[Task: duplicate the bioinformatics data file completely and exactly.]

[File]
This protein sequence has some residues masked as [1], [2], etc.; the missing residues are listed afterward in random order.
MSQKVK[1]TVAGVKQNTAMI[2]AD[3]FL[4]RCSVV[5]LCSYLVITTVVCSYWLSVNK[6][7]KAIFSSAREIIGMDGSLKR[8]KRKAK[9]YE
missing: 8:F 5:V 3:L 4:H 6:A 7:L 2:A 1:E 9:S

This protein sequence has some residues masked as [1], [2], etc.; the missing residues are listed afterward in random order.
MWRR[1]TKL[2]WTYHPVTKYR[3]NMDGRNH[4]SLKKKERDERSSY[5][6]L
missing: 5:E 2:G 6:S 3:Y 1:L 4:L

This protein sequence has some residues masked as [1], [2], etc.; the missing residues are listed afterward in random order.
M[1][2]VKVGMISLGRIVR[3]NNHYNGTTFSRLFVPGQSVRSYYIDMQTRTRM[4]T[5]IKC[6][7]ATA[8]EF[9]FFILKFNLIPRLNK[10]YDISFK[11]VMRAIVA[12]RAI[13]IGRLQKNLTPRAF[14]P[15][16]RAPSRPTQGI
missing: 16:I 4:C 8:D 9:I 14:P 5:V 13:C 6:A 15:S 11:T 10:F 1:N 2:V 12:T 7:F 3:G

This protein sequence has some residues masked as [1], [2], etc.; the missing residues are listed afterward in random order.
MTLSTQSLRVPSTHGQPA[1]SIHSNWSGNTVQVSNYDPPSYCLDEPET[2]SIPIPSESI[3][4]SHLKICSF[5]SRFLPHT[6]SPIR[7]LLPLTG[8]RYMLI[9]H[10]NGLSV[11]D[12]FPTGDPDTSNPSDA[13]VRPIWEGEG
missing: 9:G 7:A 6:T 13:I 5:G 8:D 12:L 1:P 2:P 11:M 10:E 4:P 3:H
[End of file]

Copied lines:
This protein sequence has some residues masked as [1], [2], etc.; the missing residues are listed afterward in random order.
MSQKVK[1]TVAGVKQNTAMI[2]AD[3]FL[4]RCSVV[5]LCSYLVITTVVCSYWLSVNK[6][7]KAIFSSAREIIGMDGSLKR[8]KRKAK[9]YE
missing: 8:F 5:V 3:L 4:H 6:A 7:L 2:A 1:E 9:S

This protein sequence has some residues masked as [1], [2], etc.; the missing residues are listed afterward in random order.
MWRR[1]TKL[2]WTYHPVTKYR[3]NMDGRNH[4]SLKKKERDERSSY[5][6]L
missing: 5:E 2:G 6:S 3:Y 1:L 4:L

This protein sequence has some residues masked as [1], [2], etc.; the missing residues are listed afterward in random order.
M[1][2]VKVGMISLGRIVR[3]NNHYNGTTFSRLFVPGQSVRSYYIDMQTRTRM[4]T[5]IKC[6][7]ATA[8]EF[9]FFILKFNLIPRLNK[10]YDISFK[11]VMRAIVA[12]RAI[13]IGRLQKNLTPRAF[14]P[15][16]RAPSRPTQGI
missing: 16:I 4:C 8:D 9:I 14:P 5:V 13:C 6:A 15:S 11:T 10:F 1:N 2:V 12:T 7:F 3:G

This protein sequence has some residues masked as [1], [2], etc.; the missing residues are listed afterward in random order.
MTLSTQSLRVPSTHGQPA[1]SIHSNWSGNTVQVSNYDPPSYCLDEPET[2]SIPIPSESI[3][4]SHLKICSF[5]SRFLPHT[6]SPIR[7]LLPLTG[8]RYMLI[9]H[10]NGLSV[11]D[12]FPTGDPDTSNPSDA[13]VRPIWEGEG
missing: 9:G 7:A 6:T 13:I 5:G 8:D 12:L 1:P 2:P 11:M 10:E 4:P 3:H